I recently purchased 155 Commodore VIC-20 motherboards from a place called “Fair Radio Sales.”  And while they were selling the boards at a reasonable cost, (around $3 plus shipping) they weren’t really selling many.  The problem was, they weren’t guaranteed to work.  So, I decided to buy them all and get as many of them working as I could.  Just by swapping chips around I managed to get around 80 of them working, and I could probably repair another 20-30 of them that have easy-to-fix problems if needed but they require soldering work, which I don’t have time for at the moment.

I felt I could sell the boards for $20 a piece plus shipping, now that they are working and since I’m already known in the community for selling Commodore stuff (where a Radio store was not).  So these are now available in the store, along with spare chips if you have a board you need to repair.

I also made another purchase at the same time.  One that was probably a mistake.  I also bought 55 Commodore-16 keyboards.  These are brand new, old-stock.  It sounded like a good idea because I was told these could be converted to work with the VIC-20 and C64 by simply changing some wires around.  Well, I looked up the matrix diagrams for both keyboards and checked to see how they were wired.  They are indeed very similar.  However, when I made the requried changes, everything wasn’t as rosy as I had hoped.

You see, there are fundamental differences between the keyboards, such as the fact that the C64 has 2 cursor keys and the C16 has 4.  But, physically the keys are the same on the boards.  There’s the same number in the same arrangement.  They just don’t all have the same labels.  So I figured, worst case, you’d simply have to “touch type” without paying attention to what the keys are labeled. However, that turned out to not be the case either.

So, the bottom line is that the keyboards do work.  But the cursor keys are not only labeled wrong, but they are in the wrong physical place on the keyboard too.  Also there is no restore key.  And a few other keys aren’t right such as the Pi and up-arrow keys and the @ symbol.  But otherwise, everything else works.

So you can use one of these keyboards on a VIC-20 or C64 for loading games from disk, etc.  But it isn’t 100% compatible.  On the bright side, it shares the same plungers with the 1st gen VIC/C64 keyboards, as well as the frame housing.  And the keys themselves can be fitted onto a C64 keyboard.  Anyway, not sure if anyone will find any use for these, but I’m selling them for $10.

Find this and other items in the store: http://www.the8bitguy.com/product-category/components/

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13 Responses

  1. Christian

    If I need some VIC-20 stuff I’ll give you a holler! That’s a ton of boards!

    Reply
  2. Rob

    Are the C16 keyboards still 100% compatible with your C16 motherboards?

    Would you be willing to do an upgrade to 64k on a C16 motherboard for an extra fee?

    Reply
      • Mike

        In your video you said something about non-working VIC boards? Are the on/off switches the same as a 64c’s? If so I would love to buy a couple. Mine broke and trying to find new ones or at least ones that work.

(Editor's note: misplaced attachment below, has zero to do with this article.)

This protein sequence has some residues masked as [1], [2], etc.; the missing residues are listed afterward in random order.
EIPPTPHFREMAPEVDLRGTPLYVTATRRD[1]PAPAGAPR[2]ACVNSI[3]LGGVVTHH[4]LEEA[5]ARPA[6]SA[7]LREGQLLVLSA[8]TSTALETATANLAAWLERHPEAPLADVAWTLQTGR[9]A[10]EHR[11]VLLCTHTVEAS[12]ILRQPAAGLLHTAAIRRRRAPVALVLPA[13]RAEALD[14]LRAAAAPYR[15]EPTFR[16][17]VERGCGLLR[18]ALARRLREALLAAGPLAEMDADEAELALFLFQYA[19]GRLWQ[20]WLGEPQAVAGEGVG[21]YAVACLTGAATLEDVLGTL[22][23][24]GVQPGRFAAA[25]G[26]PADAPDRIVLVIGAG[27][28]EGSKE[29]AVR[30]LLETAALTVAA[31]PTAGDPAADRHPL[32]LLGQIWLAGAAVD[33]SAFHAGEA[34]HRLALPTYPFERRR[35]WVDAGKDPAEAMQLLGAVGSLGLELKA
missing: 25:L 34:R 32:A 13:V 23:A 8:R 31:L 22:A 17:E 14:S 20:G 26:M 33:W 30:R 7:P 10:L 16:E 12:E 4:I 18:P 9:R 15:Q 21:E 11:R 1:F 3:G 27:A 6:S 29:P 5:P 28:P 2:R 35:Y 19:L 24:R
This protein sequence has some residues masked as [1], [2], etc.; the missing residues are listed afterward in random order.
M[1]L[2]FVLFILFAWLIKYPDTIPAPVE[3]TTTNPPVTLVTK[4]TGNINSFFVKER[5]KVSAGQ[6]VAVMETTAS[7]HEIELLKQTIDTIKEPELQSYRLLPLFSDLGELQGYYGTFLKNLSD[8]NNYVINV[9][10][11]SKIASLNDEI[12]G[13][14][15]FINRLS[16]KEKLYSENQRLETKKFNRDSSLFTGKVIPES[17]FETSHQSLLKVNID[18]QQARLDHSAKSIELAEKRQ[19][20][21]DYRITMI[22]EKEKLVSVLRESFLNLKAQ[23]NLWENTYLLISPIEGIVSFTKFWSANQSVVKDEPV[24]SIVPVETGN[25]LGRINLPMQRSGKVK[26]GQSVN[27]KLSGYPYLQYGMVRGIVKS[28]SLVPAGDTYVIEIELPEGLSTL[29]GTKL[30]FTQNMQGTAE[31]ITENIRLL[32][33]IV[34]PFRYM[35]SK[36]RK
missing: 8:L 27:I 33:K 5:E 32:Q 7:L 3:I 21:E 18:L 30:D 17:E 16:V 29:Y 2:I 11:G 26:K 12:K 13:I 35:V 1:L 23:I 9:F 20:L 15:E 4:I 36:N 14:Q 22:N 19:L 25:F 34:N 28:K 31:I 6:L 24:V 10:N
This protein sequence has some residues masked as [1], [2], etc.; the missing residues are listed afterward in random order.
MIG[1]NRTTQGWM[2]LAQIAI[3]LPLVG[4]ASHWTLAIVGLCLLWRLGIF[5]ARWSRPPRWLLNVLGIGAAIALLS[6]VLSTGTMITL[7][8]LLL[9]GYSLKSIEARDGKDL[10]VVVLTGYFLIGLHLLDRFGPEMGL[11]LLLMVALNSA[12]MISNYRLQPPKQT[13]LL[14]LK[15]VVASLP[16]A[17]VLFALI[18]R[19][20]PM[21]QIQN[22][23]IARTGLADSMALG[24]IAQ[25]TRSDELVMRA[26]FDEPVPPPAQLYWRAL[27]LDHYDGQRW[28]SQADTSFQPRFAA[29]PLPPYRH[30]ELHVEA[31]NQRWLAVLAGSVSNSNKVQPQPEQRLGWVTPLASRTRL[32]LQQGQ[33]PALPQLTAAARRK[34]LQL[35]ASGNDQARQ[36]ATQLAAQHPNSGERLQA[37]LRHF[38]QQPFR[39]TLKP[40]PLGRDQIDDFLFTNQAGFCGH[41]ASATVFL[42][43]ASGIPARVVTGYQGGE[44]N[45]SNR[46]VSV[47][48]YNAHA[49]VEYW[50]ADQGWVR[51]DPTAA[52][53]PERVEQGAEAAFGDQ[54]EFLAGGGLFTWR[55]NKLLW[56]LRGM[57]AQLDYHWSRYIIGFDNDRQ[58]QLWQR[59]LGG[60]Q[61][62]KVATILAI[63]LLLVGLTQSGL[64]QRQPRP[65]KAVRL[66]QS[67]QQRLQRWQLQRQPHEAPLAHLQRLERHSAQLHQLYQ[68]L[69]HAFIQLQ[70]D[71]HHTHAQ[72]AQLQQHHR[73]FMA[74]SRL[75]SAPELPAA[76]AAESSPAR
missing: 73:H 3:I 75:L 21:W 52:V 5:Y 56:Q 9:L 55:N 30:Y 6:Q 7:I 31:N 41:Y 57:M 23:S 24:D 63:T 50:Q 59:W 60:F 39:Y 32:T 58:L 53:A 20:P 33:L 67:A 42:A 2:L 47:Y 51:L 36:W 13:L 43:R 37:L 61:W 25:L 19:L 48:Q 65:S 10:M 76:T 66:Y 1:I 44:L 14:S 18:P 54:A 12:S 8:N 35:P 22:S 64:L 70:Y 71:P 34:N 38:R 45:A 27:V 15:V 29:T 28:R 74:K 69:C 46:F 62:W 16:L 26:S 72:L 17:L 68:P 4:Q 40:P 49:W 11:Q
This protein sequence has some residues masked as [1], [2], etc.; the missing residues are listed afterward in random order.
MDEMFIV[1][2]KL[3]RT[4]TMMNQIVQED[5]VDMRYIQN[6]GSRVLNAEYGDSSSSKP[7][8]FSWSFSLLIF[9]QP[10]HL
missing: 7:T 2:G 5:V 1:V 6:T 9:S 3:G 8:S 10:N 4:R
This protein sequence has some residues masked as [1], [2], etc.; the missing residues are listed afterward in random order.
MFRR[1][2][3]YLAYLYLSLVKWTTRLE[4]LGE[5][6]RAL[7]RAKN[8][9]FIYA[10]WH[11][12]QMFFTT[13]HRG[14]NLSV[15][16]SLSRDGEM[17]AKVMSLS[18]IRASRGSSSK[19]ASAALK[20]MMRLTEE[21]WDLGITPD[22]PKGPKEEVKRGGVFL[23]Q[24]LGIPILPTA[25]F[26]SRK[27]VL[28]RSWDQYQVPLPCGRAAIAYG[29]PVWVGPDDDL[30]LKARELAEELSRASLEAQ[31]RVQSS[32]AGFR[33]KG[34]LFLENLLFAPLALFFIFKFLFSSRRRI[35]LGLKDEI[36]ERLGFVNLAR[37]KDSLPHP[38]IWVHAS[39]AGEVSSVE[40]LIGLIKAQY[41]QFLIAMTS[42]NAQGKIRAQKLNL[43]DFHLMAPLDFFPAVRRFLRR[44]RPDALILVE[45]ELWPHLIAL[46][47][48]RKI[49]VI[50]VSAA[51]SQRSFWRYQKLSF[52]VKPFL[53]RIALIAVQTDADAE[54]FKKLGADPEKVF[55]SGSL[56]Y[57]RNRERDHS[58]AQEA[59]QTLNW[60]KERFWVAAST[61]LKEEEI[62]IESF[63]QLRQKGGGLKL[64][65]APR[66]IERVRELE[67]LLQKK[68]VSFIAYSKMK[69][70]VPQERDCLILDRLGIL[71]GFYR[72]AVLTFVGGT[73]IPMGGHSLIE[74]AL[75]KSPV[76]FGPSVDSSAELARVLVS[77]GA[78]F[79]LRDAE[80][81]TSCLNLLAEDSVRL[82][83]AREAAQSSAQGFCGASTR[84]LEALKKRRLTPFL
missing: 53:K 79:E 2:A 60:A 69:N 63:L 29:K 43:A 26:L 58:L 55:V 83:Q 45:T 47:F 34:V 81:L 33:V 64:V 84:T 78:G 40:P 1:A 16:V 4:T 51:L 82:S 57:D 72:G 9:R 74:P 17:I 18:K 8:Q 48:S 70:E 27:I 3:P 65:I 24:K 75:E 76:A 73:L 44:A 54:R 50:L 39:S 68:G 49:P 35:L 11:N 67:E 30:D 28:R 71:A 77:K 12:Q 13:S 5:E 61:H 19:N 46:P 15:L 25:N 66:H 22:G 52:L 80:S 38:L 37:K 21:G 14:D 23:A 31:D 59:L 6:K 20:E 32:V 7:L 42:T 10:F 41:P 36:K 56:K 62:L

3. Tom E

    The Commodore 16 keyboards will work with the Keyrah v2 device. The Keyrah converts a Commodore keyboard so it can be used as a USB keyboard. In my case I’ll be using the C16 keyboard with a Raspberry Pi. At $10 the price is nice for a project like this.

    Reply
  4. Noah

    So, I’m new to this. I’ve seen most of your content and I think I have the hang of it. So I’ll contact you if I can.

    Reply
  5. Ronnie Cassinello

    I see that a week in, Dave has done the smart thing with the Keyboards and doubled the price! 😉

    Reply
  6. Matt Jenkins

    I am typing this comment using the C16 keyboard that Dave just sent me 🙂

    I have converted it to USB so I can finally type on my PC using a *real* keyboard for once.

    I am just in the process of blogging how I did it…

    Reply
    • Matt Jenkins

      Oh, and thanks to the magic of xmodmap I now even have the keyboard mapped almost properly. A few things are not quite right, but it’s close.

      I even have the ♥graphics♥ keystrokes mapped to the closes unicode equivalents… ├───┼───┤ ╰╯ ●○ ▇▆▅▄▃▂▁ etc 🙂 Just such a shame xmodmap won’t do strings, otherwise the number keys could give me ANSI colour control sequences…

      The worst thing though is a lack of a TAB key. You don’t realise how much you use it until it’s gone.

      Reply
  7. Tim

    I am in dire need of a Vic-20 motherboard, do you have any left? I have an empty shell and keyboard. I have another one too that does not work. Will have to see if I can get it working.

    Reply
  8. Matt Jenkins

    I found a github repo for a 6502 port of GCC. I’m wondering how hard it would be to create some form of debugging interface to a VIC20 board to allow programming of it using the Arduino API (or some cut-down variant of it if g++ doesn’t want to compile – it’s still cloning at the moment… massive…).

    I guess replacing the ROM chip with a flash chip wouldn’t be too hard. I’d just need to create an interface to the cartridge slot to allow direct access to the flash chip for reprogramming. And then, of course, include core components of the existing ROM within the API to keep things like the VIC chip running, which should be fun to do…

    Would there be any interest in such a frankensteinian beast, or is this just one of my stupid late night ideas again?

    Reply
  9. Justin

    My grandpa had a original nes but threw it out when he got the new nes classic i was sad when i herd he threw it out

    Reply

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